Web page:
3. Not adding a description to your name (see example below)
  4. Using only one word for your name – example Pandecta. This might be declined with another company called “Pandecta Plumbers”
  5. Naming your company ACZWE Supplies or something similar that no one will remember easily.
  6. Don’t give your company a horrendously long name.
  7. Don’t call yourself Micro Computers or Fords Auto Repairs or you could end up in legal trouble. Also stay away from Trade Marks!
  8. Don’t use the words Holdings or Group, unless you can actually proof that you are part of a group as this is a requirement.
  9. Don’t use words “International” unless you specify import, export or international trade in your description.
  10. Don’t use the word “Enterprise”, if you do – qualify this with what you are going to do. (see example below)

Example of a successfully company names submission application (Use a description with your company name)

1. Pandecta Engineering

2. Pandecta Engineering and Maintenance

3. Pandecta and Sons Engineering

4. Panson Engineering and Maintenance

Or go with the professional name

If you are a business to business model, you are going to need to keep your business name professional.

A good formula to use is to use your surname followed by what you do, for example, Smith Engineering

Keep your name truly unique!

Think of Google, Yahoo, Mango, Nike, Microsoft and Samsung to name just a few.

Or leave out your name

You may wish to leave your name out altogether, and simply become Anytown Engineers. This makes you sound like the first choice locally, but on the other hand, this will make you sound a lot more generic of a company.

Going corporate

The dry corporate names are long gone. Today’s corporations are embracing hip, futuristic company names. A good trick is to think of a word that describes your business and then look up how it is said in Latin. Then, add a random suffix that sounds cool.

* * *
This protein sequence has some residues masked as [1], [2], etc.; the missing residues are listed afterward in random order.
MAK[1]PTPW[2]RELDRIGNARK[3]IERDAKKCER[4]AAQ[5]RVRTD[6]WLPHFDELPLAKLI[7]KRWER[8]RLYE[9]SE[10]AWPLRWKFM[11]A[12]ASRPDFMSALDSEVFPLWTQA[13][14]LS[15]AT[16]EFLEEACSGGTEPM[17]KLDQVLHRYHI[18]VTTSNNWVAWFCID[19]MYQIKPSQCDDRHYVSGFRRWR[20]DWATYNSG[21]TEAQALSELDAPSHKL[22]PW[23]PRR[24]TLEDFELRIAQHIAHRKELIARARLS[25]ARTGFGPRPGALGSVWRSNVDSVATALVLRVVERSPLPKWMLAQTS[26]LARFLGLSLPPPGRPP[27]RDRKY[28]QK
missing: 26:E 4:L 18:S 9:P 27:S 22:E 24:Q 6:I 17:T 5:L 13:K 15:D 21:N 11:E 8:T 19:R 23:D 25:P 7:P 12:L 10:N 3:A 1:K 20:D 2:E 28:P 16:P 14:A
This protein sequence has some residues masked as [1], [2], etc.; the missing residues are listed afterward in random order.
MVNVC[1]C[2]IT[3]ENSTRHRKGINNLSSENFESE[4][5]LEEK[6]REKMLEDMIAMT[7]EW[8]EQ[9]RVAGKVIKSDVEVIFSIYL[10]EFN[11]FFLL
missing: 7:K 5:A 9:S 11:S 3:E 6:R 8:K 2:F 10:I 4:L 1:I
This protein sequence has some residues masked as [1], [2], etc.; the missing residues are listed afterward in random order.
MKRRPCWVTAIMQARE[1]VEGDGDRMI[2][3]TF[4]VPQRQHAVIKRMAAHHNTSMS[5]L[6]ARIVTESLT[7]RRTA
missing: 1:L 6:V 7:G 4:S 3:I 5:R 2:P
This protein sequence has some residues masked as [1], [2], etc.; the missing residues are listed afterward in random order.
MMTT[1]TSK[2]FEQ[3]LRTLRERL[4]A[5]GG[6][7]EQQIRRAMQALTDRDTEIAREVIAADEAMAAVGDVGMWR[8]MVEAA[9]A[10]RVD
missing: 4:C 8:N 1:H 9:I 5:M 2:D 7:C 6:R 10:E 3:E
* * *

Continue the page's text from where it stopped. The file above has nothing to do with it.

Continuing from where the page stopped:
Playful names

Naming your business after a cute animal is sometimes the catch for many businesses.

This is a good way to get quick brand identity because everyone will be able to associate with your company name. It also leaves the door wide open for promotional tie-ins. If, for example, you call yourself the cheetah cab company, you might want to have your cabs painted with polka dots and use a cheetah as your company mascot.

The shortened name

More often than not, you come up with a good name but it’s way too long. Microsoft, for example, is short for Microcomputer Software, and Fed-ex is short for Federal Express. If all else fails, a great way to make up a name is to just string together sounds that you like until you come up with a made-up word.

Chances are, the word will be memorable and unique.

Whatever you do, make it easy!

Make sure your name is easy to pronounce and spell. Come up with something easier or you’ll lose out on an enormous amount of word-of-mouth business.

You will also want to check for competitor’s names to make sure no one else is already using them.

Also consider checking the domain if not already taken. Click here to search.

Bottom Line:

Keep the company name simple, unique and descriptive.